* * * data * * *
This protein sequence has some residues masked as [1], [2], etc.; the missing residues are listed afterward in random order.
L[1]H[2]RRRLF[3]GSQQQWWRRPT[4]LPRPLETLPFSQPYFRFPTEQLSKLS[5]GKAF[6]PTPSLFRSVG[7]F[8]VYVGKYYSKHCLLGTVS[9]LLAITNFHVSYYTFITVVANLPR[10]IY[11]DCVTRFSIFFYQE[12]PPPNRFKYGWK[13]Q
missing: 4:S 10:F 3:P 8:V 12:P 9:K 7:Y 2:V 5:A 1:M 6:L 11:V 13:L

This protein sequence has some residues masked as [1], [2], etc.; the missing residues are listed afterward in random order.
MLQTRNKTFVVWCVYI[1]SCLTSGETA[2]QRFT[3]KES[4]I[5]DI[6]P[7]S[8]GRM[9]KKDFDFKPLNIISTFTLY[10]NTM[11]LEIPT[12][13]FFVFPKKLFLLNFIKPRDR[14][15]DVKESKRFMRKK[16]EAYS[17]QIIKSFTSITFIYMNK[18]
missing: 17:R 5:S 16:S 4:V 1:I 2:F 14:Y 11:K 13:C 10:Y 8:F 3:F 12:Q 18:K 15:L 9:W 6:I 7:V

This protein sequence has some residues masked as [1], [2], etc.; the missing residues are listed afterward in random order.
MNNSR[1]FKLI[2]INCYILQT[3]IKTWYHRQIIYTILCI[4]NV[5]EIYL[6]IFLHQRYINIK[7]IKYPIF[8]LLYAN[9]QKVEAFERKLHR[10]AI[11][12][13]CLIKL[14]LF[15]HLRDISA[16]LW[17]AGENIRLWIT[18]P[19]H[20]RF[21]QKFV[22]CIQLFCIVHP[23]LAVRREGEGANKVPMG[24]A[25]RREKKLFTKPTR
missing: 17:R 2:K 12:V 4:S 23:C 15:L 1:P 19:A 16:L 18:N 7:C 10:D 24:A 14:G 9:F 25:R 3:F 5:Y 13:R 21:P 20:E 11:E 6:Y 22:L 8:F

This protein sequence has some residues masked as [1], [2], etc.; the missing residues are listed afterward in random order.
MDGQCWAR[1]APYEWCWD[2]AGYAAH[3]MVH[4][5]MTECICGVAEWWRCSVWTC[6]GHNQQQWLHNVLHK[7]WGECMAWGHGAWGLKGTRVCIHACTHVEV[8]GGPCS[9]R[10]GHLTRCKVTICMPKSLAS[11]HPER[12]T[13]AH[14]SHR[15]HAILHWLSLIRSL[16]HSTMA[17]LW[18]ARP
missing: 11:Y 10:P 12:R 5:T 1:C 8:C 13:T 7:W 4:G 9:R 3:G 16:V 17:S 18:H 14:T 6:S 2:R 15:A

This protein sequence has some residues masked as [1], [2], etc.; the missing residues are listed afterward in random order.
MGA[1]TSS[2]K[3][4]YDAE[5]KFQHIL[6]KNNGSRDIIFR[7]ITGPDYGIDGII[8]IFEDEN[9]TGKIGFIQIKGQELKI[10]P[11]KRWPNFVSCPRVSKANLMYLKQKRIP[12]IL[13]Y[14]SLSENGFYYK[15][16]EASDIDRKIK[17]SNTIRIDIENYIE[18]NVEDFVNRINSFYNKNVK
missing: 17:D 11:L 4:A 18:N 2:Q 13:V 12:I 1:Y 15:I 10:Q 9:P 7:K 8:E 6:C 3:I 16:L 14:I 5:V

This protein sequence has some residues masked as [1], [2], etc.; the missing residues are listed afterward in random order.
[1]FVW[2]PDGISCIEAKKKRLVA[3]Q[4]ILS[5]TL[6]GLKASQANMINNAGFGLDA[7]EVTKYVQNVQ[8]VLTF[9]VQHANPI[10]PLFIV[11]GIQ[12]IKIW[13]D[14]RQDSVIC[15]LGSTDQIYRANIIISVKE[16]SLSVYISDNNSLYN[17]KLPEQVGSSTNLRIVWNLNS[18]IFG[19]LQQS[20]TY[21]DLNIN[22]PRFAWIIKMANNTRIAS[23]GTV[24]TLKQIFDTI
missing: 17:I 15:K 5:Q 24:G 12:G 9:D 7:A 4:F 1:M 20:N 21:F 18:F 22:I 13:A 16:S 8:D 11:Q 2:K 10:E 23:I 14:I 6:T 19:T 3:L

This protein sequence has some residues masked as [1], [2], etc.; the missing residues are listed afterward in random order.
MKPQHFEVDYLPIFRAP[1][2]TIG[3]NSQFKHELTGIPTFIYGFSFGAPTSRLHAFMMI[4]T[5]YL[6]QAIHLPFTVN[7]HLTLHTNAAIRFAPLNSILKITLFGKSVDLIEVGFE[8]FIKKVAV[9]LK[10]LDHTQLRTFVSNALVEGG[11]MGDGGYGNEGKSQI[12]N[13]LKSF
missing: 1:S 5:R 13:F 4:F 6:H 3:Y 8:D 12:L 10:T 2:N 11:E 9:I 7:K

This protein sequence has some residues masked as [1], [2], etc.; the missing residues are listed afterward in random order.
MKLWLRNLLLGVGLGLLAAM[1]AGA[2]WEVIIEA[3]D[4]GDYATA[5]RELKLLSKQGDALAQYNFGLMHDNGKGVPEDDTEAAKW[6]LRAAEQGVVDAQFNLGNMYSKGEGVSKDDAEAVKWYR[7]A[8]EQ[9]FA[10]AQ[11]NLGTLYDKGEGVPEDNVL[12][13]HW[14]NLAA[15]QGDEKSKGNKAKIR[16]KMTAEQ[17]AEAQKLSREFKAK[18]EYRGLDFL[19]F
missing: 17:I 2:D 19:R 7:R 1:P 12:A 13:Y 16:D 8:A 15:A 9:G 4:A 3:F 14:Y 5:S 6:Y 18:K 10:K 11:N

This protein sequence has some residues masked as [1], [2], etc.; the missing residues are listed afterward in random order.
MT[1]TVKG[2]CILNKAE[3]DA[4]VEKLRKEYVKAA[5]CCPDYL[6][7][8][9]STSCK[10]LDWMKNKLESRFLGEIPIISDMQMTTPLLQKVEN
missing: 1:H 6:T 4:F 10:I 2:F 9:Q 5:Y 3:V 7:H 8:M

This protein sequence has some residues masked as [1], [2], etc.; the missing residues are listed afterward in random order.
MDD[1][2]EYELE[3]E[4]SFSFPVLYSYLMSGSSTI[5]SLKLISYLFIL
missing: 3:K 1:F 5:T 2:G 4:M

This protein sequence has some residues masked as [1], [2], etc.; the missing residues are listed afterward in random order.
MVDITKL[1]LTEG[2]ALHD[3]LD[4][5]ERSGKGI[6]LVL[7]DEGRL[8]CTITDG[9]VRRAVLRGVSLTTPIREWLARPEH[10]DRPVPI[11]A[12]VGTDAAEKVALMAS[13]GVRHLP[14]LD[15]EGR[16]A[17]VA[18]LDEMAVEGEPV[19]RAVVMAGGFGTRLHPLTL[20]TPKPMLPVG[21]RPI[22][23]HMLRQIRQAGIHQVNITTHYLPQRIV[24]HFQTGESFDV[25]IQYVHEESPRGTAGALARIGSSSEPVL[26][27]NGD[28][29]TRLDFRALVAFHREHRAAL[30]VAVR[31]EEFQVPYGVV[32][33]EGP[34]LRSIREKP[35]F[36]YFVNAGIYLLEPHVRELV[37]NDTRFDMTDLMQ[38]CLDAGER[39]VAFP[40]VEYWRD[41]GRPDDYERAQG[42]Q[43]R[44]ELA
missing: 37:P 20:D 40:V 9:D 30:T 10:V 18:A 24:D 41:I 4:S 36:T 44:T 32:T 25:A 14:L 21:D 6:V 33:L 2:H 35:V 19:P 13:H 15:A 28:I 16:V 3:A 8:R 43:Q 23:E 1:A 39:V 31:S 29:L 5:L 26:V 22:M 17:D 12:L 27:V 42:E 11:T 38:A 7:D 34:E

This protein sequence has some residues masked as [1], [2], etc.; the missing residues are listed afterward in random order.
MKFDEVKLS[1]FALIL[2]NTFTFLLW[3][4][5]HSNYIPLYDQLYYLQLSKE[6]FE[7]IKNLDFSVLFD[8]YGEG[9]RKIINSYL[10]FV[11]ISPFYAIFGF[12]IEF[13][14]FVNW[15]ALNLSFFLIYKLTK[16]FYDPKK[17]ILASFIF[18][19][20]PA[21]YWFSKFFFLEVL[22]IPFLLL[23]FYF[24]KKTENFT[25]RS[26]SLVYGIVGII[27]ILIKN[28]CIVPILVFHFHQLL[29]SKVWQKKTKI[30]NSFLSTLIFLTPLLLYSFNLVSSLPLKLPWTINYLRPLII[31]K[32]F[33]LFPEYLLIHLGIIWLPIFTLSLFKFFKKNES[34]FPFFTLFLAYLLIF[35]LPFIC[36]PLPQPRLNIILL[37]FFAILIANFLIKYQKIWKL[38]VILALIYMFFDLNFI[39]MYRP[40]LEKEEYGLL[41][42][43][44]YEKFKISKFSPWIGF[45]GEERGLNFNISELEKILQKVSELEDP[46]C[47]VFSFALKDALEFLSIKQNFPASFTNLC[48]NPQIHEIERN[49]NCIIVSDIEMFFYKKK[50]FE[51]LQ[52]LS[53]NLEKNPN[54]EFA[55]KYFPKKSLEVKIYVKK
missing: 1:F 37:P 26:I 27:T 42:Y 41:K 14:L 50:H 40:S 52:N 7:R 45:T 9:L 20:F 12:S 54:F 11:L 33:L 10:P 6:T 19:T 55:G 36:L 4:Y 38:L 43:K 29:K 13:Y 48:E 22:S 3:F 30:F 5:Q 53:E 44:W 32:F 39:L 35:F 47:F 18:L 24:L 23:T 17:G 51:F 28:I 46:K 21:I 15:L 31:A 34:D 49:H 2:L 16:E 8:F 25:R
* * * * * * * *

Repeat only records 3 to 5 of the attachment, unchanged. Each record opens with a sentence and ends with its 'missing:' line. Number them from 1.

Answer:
This protein sequence has some residues masked as [1], [2], etc.; the missing residues are listed afterward in random order.
MNNSR[1]FKLI[2]INCYILQT[3]IKTWYHRQIIYTILCI[4]NV[5]EIYL[6]IFLHQRYINIK[7]IKYPIF[8]LLYAN[9]QKVEAFERKLHR[10]AI[11][12][13]CLIKL[14]LF[15]HLRDISA[16]LW[17]AGENIRLWIT[18]P[19]H[20]RF[21]QKFV[22]CIQLFCIVHP[23]LAVRREGEGANKVPMG[24]A[25]RREKKLFTKPTR
missing: 17:R 2:K 12:V 4:S 23:C 15:L 1:P 19:A 16:L 18:N 7:C 10:D 24:A 14:G 9:F 25:R 3:F 5:Y 13:R 21:P 20:E 11:E 6:Y 22:L 8:F

This protein sequence has some residues masked as [1], [2], etc.; the missing residues are listed afterward in random order.
MDGQCWAR[1]APYEWCWD[2]AGYAAH[3]MVH[4][5]MTECICGVAEWWRCSVWTC[6]GHNQQQWLHNVLHK[7]WGECMAWGHGAWGLKGTRVCIHACTHVEV[8]GGPCS[9]R[10]GHLTRCKVTICMPKSLAS[11]HPER[12]T[13]AH[14]SHR[15]HAILHWLSLIRSL[16]HSTMA[17]LW[18]ARP
missing: 11:Y 10:P 12:R 5:T 1:C 8:C 13:T 7:W 4:G 9:R 3:G 16:V 17:S 18:H 14:T 6:S 2:R 15:A

This protein sequence has some residues masked as [1], [2], etc.; the missing residues are listed afterward in random order.
MGA[1]TSS[2]K[3][4]YDAE[5]KFQHIL[6]KNNGSRDIIFR[7]ITGPDYGIDGII[8]IFEDEN[9]TGKIGFIQIKGQELKI[10]P[11]KRWPNFVSCPRVSKANLMYLKQKRIP[12]IL[13]Y[14]SLSENGFYYK[15][16]EASDIDRKIK[17]SNTIRIDIENYIE[18]NVEDFVNRINSFYNKNVK
missing: 17:D 11:L 4:A 18:N 2:Q 13:V 12:I 1:Y 15:I 10:Q 9:P 7:K 8:E 6:C 3:I 16:L 14:I 5:V